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Newspaper Page Text
ture 'to Katy, for Tier two -baskets
were big, well laden and heavy. A
well-mannered young fellow saun
tering "by discerned her plight He
insisted on becoming her knight
chevalier. That was the beginning
of her acquaintance with Bruce
T He had been frank and open with
her as to his prospects. "They de
pend upon ay father just now," he
told Katy, ''but I can start' out to
earn my living independently if he
objects to our engagement"
"Do nothing rash dear," pleaded
Katy, almost piteously, though, and
he smiled at her fears and looked the
valiant, whole-souled fellow Oie was,
and she trusted him, and hoped
everything would come out just as he
Then a fateful day came to Katy.
She had not seen- Bruce Danvers for
a week, nor had she received a line
from him. That did not worry her,
for she never doubted his fidelity. It
made her feel surely lonely, however.
Everything went at odds that day, it
seemed; She had to carry the baskets
to Brocton, she was delayed in get
ting rid of her. produce. There was
another long wait in settling with a
fractious merchant It was dusk quite
as she n eared the entrance to the cut
She set dpwn her "baskets and rested
on a fallen tree beside some bushes.
Then she peered through the interlin
ing branches, for the sound of voices
attracted her and a startling declara
tion in the gruff tones of a man
"Let's start, then," the accents fell
distinctly upon her ear. "The express
special reaches the bridge in forty
five minutes. She's carrying a full
treasure chest and it's ours if we
. plant 'a few ties in time."
Katy sprang to Jier feet In a flash
she recognized the four men for what
they were--train wreckers and looters-
She formed a speedy impulse to
hasten back to Brocton and give the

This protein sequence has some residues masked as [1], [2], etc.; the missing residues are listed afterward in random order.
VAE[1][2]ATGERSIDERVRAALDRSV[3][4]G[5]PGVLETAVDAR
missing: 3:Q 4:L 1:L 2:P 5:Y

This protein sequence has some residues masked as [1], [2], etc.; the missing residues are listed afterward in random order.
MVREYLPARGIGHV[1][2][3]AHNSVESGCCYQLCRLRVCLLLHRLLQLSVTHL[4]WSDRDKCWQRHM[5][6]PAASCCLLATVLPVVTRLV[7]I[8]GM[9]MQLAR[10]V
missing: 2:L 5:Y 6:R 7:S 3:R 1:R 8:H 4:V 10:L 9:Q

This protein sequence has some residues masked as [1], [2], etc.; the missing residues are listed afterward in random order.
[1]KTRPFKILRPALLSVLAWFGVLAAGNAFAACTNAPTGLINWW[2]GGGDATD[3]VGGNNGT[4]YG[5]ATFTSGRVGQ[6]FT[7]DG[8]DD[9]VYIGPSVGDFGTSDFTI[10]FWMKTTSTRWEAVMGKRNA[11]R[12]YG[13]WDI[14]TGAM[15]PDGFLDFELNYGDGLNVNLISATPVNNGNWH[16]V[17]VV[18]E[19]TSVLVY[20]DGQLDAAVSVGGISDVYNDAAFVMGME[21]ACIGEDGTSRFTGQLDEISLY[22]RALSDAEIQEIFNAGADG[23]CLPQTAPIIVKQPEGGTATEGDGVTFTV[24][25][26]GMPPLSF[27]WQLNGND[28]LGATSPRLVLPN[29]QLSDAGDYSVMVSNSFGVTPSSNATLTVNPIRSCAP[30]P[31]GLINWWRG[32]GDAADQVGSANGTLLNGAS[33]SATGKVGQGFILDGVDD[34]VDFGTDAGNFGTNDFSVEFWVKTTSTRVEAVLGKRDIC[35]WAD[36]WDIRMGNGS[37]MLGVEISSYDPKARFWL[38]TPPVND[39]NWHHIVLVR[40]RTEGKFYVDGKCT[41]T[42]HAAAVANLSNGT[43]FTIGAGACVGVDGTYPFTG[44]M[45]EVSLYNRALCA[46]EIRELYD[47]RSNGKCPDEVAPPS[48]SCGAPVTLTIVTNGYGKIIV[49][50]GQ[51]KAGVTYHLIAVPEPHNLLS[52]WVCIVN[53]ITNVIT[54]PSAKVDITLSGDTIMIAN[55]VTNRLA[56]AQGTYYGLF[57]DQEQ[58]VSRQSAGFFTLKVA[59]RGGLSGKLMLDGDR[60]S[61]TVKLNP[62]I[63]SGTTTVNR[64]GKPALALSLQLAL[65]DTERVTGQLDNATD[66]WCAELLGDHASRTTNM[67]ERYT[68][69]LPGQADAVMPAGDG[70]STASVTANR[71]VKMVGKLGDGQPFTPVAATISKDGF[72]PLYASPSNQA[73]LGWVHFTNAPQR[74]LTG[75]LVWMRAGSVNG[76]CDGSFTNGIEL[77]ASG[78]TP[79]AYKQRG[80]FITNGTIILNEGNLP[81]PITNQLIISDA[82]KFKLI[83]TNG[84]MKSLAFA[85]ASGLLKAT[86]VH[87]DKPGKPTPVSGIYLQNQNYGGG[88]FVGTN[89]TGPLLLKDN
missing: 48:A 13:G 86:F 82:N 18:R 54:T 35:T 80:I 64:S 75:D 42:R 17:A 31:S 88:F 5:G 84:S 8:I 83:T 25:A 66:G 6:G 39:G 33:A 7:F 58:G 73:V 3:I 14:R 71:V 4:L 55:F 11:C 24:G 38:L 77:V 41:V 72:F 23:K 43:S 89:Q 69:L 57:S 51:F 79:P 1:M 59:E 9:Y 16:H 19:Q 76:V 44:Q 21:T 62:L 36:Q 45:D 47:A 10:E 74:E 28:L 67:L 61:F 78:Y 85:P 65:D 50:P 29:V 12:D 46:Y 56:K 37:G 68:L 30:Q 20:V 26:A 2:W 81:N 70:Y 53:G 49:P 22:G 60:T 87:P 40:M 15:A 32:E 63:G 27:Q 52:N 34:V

alarm, but her fleeing form was seen.
"Stop her, whoever she Is been .
spying on usf" roared out a sturdy
The quartette started a" slanting
run towards the road leading Into
Broctpn. Katy realized that even if
not directly headed off, she would,
soon be overtaken. The cut--the
handcar! It was less than 200 feet
away. ,She left the baskets where
they were, abruptly changed her
course and made the dash contem
plated. Zing! The closeness of a speed
ing bullet made her fair face blanch.
Cracketty-jangle! She set the pro
peller bars in action. She heeded not
a second fusilade, nor the menacing
threats of her pursuers. The dim
dusk-overtook her. The men left far
behind. How far had her action de
feated the plans of the plotters? Katy
They might send a contingent
down the cut after her, while 'others
hastened down the main line 'to carry
out their unholy work. Was there
time to run the handcar the full
lengtlvf the .cut and cover the half
mile stretch to the main line?. Katy
feared not Two-thirds of the cut
route covered, she jumped to the
ground and ran up the sharp incline
leading to the higher levels, a mile in
width, thn the deep gap just beyond
Katy knew what she was about,
and raced like an expert runner. 'She
arrived breathless and tottering it
the edge of the gap. There was a
farmhouse 500 yards distant, but
Katy could afford to waste no time.
All along the edge of the gap were
little docks of hay, cured and dry as
tinder. A country boy stood lean
ing on his pitchfork, lighting his, pipe.
Katy ran up to him.
"Quick!" she fairly ordered, "give
me a match."
You you you don't smoke?"
gasped the astonished bumpkin, but
he produced the artiqle asked for.
Katy grasped the fork. She struck.
the match on its handle, dropped it
in a heapjof hay, lifted the Mazihf